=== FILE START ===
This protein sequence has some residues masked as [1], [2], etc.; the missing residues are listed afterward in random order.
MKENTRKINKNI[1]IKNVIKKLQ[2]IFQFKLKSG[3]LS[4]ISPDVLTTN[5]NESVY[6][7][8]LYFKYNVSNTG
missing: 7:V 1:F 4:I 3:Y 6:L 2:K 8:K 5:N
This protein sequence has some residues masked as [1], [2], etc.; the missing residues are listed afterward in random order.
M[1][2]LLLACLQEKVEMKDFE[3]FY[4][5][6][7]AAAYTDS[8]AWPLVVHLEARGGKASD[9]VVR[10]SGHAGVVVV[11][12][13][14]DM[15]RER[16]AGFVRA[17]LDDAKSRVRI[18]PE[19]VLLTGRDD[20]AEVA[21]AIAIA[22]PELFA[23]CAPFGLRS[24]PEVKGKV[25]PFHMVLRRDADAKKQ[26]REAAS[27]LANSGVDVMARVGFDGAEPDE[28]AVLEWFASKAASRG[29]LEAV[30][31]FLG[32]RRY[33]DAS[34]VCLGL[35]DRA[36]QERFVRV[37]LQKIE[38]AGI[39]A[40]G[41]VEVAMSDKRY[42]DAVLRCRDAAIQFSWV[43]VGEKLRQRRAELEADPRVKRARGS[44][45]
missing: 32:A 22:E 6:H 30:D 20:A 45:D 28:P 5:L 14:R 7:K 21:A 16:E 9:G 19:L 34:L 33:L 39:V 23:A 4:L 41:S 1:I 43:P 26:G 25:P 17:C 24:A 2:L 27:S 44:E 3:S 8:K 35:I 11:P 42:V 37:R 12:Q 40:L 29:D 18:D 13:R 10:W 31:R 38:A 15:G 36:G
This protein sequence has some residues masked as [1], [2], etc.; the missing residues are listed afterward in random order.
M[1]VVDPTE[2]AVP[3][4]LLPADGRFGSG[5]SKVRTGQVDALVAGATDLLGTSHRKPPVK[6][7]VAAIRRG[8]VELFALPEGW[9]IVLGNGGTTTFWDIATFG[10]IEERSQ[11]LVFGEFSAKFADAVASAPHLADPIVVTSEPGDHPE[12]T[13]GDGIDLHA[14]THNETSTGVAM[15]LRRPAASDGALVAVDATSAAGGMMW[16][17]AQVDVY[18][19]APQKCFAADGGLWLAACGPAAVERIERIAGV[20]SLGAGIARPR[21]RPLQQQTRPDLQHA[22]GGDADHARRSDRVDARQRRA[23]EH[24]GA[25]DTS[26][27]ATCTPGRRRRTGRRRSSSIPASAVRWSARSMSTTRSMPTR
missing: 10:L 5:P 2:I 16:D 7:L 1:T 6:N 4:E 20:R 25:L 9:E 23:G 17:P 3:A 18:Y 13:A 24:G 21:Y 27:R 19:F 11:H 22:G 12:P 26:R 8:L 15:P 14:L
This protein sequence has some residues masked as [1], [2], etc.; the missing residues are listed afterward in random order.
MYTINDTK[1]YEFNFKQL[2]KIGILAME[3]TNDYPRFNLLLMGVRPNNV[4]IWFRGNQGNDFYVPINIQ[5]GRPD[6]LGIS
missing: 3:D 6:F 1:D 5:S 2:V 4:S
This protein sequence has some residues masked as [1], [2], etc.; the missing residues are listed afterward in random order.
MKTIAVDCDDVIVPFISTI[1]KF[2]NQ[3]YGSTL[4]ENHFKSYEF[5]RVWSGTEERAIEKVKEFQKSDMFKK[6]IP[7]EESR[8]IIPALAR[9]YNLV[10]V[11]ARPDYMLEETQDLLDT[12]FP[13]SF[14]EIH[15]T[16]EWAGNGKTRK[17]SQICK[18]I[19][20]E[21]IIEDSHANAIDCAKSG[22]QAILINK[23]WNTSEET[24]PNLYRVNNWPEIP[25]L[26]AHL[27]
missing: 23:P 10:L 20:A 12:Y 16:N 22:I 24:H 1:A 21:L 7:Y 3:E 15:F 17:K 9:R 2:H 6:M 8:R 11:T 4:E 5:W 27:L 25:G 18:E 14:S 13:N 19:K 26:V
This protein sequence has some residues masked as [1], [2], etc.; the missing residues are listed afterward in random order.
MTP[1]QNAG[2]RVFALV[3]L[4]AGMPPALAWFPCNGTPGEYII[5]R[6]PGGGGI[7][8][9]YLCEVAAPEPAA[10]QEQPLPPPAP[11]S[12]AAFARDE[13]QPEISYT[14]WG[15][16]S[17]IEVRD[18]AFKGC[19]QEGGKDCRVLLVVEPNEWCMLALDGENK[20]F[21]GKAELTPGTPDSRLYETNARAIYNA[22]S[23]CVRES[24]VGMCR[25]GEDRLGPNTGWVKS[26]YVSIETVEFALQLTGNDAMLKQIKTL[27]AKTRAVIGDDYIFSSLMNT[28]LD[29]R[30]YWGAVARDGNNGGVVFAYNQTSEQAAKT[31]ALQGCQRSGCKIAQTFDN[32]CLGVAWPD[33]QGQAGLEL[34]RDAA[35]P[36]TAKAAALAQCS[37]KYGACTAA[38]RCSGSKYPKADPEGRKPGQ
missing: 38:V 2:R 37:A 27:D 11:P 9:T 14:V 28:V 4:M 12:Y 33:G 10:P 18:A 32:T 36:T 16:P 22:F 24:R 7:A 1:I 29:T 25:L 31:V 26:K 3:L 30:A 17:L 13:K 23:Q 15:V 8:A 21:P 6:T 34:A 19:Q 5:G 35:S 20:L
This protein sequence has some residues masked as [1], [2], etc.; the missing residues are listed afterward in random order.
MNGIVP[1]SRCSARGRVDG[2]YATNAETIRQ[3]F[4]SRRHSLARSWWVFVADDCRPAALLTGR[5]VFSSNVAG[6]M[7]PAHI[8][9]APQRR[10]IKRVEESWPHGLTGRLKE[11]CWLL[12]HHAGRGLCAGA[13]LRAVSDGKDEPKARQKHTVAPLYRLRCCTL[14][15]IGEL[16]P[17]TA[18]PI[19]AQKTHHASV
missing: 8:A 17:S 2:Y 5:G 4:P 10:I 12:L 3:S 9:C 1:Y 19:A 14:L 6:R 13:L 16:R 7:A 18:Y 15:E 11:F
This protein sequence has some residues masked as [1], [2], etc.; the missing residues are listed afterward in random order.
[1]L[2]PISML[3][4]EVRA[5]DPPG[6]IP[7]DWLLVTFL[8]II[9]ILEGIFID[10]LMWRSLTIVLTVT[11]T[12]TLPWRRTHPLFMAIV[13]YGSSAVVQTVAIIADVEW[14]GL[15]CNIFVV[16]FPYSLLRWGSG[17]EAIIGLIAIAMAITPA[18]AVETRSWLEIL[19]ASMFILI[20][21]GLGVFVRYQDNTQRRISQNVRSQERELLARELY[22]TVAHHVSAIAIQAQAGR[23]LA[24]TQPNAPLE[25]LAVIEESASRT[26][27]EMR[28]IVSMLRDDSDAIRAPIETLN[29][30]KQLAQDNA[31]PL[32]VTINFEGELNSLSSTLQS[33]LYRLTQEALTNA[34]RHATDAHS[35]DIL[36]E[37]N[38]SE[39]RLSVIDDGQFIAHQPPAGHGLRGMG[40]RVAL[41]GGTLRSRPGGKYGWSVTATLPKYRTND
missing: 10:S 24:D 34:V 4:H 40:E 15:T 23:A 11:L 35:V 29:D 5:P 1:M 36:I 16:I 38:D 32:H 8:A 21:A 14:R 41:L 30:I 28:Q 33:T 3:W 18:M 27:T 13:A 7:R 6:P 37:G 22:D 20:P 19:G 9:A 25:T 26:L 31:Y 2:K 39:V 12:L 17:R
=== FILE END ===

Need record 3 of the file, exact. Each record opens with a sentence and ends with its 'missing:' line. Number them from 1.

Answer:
This protein sequence has some residues masked as [1], [2], etc.; the missing residues are listed afterward in random order.
M[1]VVDPTE[2]AVP[3][4]LLPADGRFGSG[5]SKVRTGQVDALVAGATDLLGTSHRKPPVK[6][7]VAAIRRG[8]VELFALPEGW[9]IVLGNGGTTTFWDIATFG[10]IEERSQ[11]LVFGEFSAKFADAVASAPHLADPIVVTSEPGDHPE[12]T[13]GDGIDLHA[14]THNETSTGVAM[15]LRRPAASDGALVAVDATSAAGGMMW[16][17]AQVDVY[18][19]APQKCFAADGGLWLAACGPAAVERIERIAGV[20]SLGAGIARPR[21]RPLQQQTRPDLQHA[22]GGDADHARRSDRVDARQRRA[23]EH[24]GA[25]DTS[26][27]ATCTPGRRRRTGRRRSSSIPASAVRWSARSMSTTRSMPTR
missing: 10:L 5:P 2:I 16:D 7:L 1:T 6:N 4:E 20:R 25:L 9:E 23:G 17:P 3:A 18:Y 13:A 24:G 21:Y 27:R 19:F 11:H 22:G 12:P 26:R 8:L 15:P 14:L